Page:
While this issue may not individually command headline news, it makes a larger statement about Ohio’s desire to find ways to continue to eliminate barriers for businesses in our state.  HB 387 is a step in the right direction to foster a strong, vibrant business community in Ohio.

    Read our testimony in support of HB 387.

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  • Next up: GCP, COSE Reiterate Employers' Perspectives on State Tax Policies

    GCP, COSE Reiterate Employers' Perspectives on State Tax Policies

    The Council of Smaller Enterprises (COSE) and the Greater Cleveland Partnership (GCP) recently submitted written testimony to the Ohio 2020 Tax Policy Study Commission to reiterate the perspective of small, mid and large employers as it relates to tax policy in Ohio. The testimony from GCP’s Senior Vice President of Advocacy, Marty McGann, highlights several key points made by GCP and COSE during the state operating budget process

    The Council of Smaller Enterprises (COSE) and the Greater Cleveland Partnership (GCP) recently submitted written testimony to the Ohio 2020 Tax Policy Study Commission to reiterate the perspective of small, mid and large employers as it relates to tax policy in Ohio. The testimony from GCP’s Senior Vice President of Advocacy, Marty McGann, highlights several key points made by GCP and COSE during the state operating budget process:

    • Seek greater efficiencies in state government to allow for personal income tax reductions versus shifting the tax burden from one group of businesses to another
    • Permanently preserve the 100% tax exemption on the first $250,000 in business income
    • Maintain or lower the current commercial activity tax (CAT) rate and maintain or increase the current CAT exemption level 
    • Be thoughtful about the implications of expanding the sales tax base and/or increasing the rate

    “We continue to share the vision of our state leaders to strengthen Ohio by providing for a positive economic development environment that creates opportunity for all,” said McGann.  “Small business tax relief and greater government efficiency versus shifting taxes are smart approaches to get us there.”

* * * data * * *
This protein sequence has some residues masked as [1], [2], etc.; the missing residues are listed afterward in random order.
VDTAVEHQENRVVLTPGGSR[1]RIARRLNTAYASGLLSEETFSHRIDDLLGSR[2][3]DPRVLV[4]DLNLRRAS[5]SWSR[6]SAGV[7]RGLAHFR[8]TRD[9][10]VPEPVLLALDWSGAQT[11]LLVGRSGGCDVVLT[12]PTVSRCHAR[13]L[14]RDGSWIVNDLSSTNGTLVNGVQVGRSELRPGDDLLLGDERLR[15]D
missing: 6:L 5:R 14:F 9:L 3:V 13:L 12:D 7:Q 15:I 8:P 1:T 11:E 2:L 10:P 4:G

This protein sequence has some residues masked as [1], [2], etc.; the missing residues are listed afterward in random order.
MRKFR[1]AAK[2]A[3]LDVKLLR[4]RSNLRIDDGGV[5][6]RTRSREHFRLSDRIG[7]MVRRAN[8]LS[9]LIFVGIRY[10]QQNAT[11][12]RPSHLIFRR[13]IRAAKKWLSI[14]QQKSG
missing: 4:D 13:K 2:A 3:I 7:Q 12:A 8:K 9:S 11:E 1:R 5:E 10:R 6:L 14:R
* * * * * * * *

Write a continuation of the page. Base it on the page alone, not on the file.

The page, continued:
The Ohio 2020 Tax Policy Study Commission was created in the recently passed state budget, HB 64. The commission is a bi-partisan group of state legislators charged with examining Ohio’s tax structure to determine any reforms that might be necessary in the next state budget cycle that will strengthen Ohio’s economic competitiveness.

    Click here to read the full testimony.

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  • Next up: GCP/COSE says "No" to a Cleveland-Only Wage Hike

    GCP/COSE says "No" to a Cleveland-Only Wage Hike

    Several weeks ago, members of the Greater Cleveland Partnership (GCP) and its small business division, the Council of Smaller Enterprises (COSE), announced firm opposition to the proposal for a Cleveland-only $15 minimum wage.  Collectively, we represent the most comprehensive small, middle market, and large business organization in the state.  And, if this misguided proposal – the most aggressive wage hike in the country – were enacted it would lead to the loss of businesses within Cleveland’s borders and send a strong signal to investors and employers who are considering expansions.  

    Several weeks ago, members of the Greater Cleveland Partnership (GCP) and its small business division, the Council of Smaller Enterprises (COSE), announced firm opposition to the proposal for a Cleveland-only $15 minimum wage.  Collectively, we represent the most comprehensive small, middle market, and large business organization in the state.  And, if this misguided proposal – the most aggressive wage hike in the country – were enacted it would lead to the loss of businesses within Cleveland’s borders and send a strong signal to investors and employers who are considering expansions.  

    So, who’s really behind Cleveland’s proposed minimum wage increase and what are they proposing?

    A group called “Raise Up Cleveland” – formed and supported by the multi-state union Service Employees International Union (SEIU) District 1199 WV/KY/OH – submitted petitions to Cleveland City Council to raise Cleveland’s minimum wage to $15 an hour beginning in January 2017.  Ohio's current minimum wage increases with inflation and is more than the federal wage standard of $7.25.  If passed, the $15 wage proposal would give Cleveland the highest generally applied minimum wage in the nation – while the rest of the state would continue to operate at $8.10.

    How would such a drastic Cleveland-only increase impact our community?

    All types of businesses – restaurants, manufacturers, construction firms, retailers – would feel the burden and the changes they would be forced to make to survive would leave many Clevelanders jobless and many city communities without the resources they rely on.  Companies would relocate out of the city of Cleveland and businesses that do operate in Cleveland would face a deep competitive disadvantage when compared with their neighbors.

    What can I do to assist GCP/COSE in preventing, beating, and invalidating this potential ballot initiative?

    If you would like to be an active participant in our efforts on this issue by writing a letter to the editor, participating in grassroots activities, or making a financial contribution to the cause please send us a message at advocacy@cose.org.

    Urge fellow Clevelanders to consider the unintended consequences of such a drastic and targeted increase to our minimum wage.  Say no to a Cleveland-only wage hike.